• Alzheimer's disease;
  • electrophysiology;
  • ion channels;
  • neurotoxicity;
  • patch-clamp;
  • potassium channels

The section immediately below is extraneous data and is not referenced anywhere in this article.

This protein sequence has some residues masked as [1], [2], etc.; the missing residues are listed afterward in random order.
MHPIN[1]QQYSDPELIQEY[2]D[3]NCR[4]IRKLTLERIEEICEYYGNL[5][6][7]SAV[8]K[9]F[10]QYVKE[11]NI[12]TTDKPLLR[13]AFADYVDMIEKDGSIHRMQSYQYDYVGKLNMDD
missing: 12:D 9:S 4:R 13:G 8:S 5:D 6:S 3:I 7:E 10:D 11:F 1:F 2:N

The effects of amyloid β protein on voltage-gated K+ channel currents were studied using the whole-cell patch-clamp technique. The 1–40 amino acid form of amyloid β protein was applied to primary cultures of rat cerebellar granule and cortical neurones for 24 h. Both the unaggregated and aggregated forms of the peptide, which have differing biological activities, were used. In cerebellar granule neurones, 24-h pre-incubation with 1 µm unaggregated amyloid β protein resulted in a 60% increase in the ‘A’-type component of K+ current. Increased delayed rectifier activity was Cd2+-sensitive and was presumed to be secondary to an increase in voltage-gated Ca2+ channel current activity. Unaggregated amyloid β protein had no effect on any component of the K+ channel current in cortical neurones. One micromolar of aggregated amyloid β protein had no effect on K+ channel current in either cell type but reduced cell survival within 24 h as measured using the 3-(4,5-dimethylthiazol-2-yl)-2,5-diphenyltetrazolium bromide (MTT) and terminal deoxynucleotidyl transferase-mediated dUTP nick end labelling (TUNEL) assays. The unaggregated form of amyloid β protein had no neurotoxic effects when applied to either neurone type for up to 72 h. These data indicate that the unaggregated, non-pathological form of amyloid β protein causes changes in the ion channel function of neurones, possibly reflecting a physiological role for the peptide.